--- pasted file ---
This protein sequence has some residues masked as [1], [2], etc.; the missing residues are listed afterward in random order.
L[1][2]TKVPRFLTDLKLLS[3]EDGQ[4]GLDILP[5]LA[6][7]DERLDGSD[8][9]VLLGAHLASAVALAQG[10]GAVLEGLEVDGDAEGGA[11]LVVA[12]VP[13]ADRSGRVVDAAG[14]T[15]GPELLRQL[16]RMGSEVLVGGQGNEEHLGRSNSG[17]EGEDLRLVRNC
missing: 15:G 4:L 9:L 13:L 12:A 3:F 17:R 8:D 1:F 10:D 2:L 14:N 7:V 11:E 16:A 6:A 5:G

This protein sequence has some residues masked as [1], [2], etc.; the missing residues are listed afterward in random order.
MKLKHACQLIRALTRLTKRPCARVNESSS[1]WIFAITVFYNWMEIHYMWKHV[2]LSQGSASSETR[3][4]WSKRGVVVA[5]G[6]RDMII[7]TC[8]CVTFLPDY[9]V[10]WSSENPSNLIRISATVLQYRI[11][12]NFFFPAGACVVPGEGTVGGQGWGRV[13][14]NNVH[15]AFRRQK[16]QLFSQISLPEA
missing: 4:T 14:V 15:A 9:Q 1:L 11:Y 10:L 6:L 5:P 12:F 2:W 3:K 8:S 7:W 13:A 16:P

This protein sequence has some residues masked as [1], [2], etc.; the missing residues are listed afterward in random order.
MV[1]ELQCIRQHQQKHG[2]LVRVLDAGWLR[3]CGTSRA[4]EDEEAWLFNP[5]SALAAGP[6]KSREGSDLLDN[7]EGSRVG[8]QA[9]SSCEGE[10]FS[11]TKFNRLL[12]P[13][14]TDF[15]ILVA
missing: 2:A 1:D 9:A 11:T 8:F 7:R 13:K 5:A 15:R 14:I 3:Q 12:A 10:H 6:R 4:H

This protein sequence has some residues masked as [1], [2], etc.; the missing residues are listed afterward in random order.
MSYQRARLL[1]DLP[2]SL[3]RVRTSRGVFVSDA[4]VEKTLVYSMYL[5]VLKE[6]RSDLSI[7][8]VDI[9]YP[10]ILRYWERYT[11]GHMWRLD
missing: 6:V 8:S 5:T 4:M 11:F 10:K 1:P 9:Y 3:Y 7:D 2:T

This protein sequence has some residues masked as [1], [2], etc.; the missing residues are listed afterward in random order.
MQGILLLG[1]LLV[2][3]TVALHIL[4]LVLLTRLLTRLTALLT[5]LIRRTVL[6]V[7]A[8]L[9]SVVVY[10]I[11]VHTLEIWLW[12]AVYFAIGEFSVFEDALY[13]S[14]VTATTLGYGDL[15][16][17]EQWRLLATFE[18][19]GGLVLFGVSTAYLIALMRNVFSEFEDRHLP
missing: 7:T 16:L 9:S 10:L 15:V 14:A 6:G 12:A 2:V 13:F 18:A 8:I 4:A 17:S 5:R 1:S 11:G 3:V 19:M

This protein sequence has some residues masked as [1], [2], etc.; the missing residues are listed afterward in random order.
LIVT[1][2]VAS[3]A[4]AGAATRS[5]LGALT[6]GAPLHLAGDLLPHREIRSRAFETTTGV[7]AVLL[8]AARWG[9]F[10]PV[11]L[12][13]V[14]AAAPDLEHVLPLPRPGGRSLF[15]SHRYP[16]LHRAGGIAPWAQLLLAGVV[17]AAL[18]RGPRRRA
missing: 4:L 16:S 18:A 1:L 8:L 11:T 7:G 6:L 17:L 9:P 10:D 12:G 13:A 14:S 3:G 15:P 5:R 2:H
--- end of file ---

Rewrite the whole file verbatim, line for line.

This protein sequence has some residues masked as [1], [2], etc.; the missing residues are listed afterward in random order.
L[1][2]TKVPRFLTDLKLLS[3]EDGQ[4]GLDILP[5]LA[6][7]DERLDGSD[8][9]VLLGAHLASAVALAQG[10]GAVLEGLEVDGDAEGGA[11]LVVA[12]VP[13]ADRSGRVVDAAG[14]T[15]GPELLRQL[16]RMGSEVLVGGQGNEEHLGRSNSG[17]EGEDLRLVRNC
missing: 15:G 4:L 9:L 13:L 12:A 3:F 17:R 8:D 1:F 10:D 2:L 14:N 7:V 11:E 16:A 6:A 5:G

This protein sequence has some residues masked as [1], [2], etc.; the missing residues are listed afterward in random order.
MKLKHACQLIRALTRLTKRPCARVNESSS[1]WIFAITVFYNWMEIHYMWKHV[2]LSQGSASSETR[3][4]WSKRGVVVA[5]G[6]RDMII[7]TC[8]CVTFLPDY[9]V[10]WSSENPSNLIRISATVLQYRI[11][12]NFFFPAGACVVPGEGTVGGQGWGRV[13][14]NNVH[15]AFRRQK[16]QLFSQISLPEA
missing: 4:T 14:V 15:A 9:Q 1:L 11:Y 10:L 6:L 5:P 12:F 2:W 3:K 8:S 7:W 13:A 16:P

This protein sequence has some residues masked as [1], [2], etc.; the missing residues are listed afterward in random order.
MV[1]ELQCIRQHQQKHG[2]LVRVLDAGWLR[3]CGTSRA[4]EDEEAWLFNP[5]SALAAGP[6]KSREGSDLLDN[7]EGSRVG[8]QA[9]SSCEGE[10]FS[11]TKFNRLL[12]P[13][14]TDF[15]ILVA
missing: 2:A 1:D 9:A 11:T 8:F 7:R 13:K 5:A 15:R 14:I 3:Q 12:A 10:H 6:R 4:H

This protein sequence has some residues masked as [1], [2], etc.; the missing residues are listed afterward in random order.
MSYQRARLL[1]DLP[2]SL[3]RVRTSRGVFVSDA[4]VEKTLVYSMYL[5]VLKE[6]RSDLSI[7][8]VDI[9]YP[10]ILRYWERYT[11]GHMWRLD
missing: 6:V 8:S 5:T 4:M 11:F 10:K 1:P 9:Y 3:Y 7:D 2:T

This protein sequence has some residues masked as [1], [2], etc.; the missing residues are listed afterward in random order.
MQGILLLG[1]LLV[2][3]TVALHIL[4]LVLLTRLLTRLTALLT[5]LIRRTVL[6]V[7]A[8]L[9]SVVVY[10]I[11]VHTLEIWLW[12]AVYFAIGEFSVFEDALY[13]S[14]VTATTLGYGDL[15][16][17]EQWRLLATFE[18][19]GGLVLFGVSTAYLIALMRNVFSEFEDRHLP
missing: 7:T 16:L 9:S 10:L 15:V 14:A 6:G 12:A 2:V 13:F 18:A 8:I 4:A 17:S 5:R 1:S 11:G 3:V 19:M

This protein sequence has some residues masked as [1], [2], etc.; the missing residues are listed afterward in random order.
LIVT[1][2]VAS[3]A[4]AGAATRS[5]LGALT[6]GAPLHLAGDLLPHREIRSRAFETTTGV[7]AVLL[8]AARWG[9]F[10]PV[11]L[12][13]V[14]AAAPDLEHVLPLPRPGGRSLF[15]SHRYP[16]LHRAGGIAPWAQLLLAGVV[17]AAL[18]RGPRRRA
missing: 4:L 16:S 18:A 1:L 8:L 11:T 7:G 6:L 17:L 9:P 10:D 12:G 13:A 14:S 3:G 15:P 5:R 2:H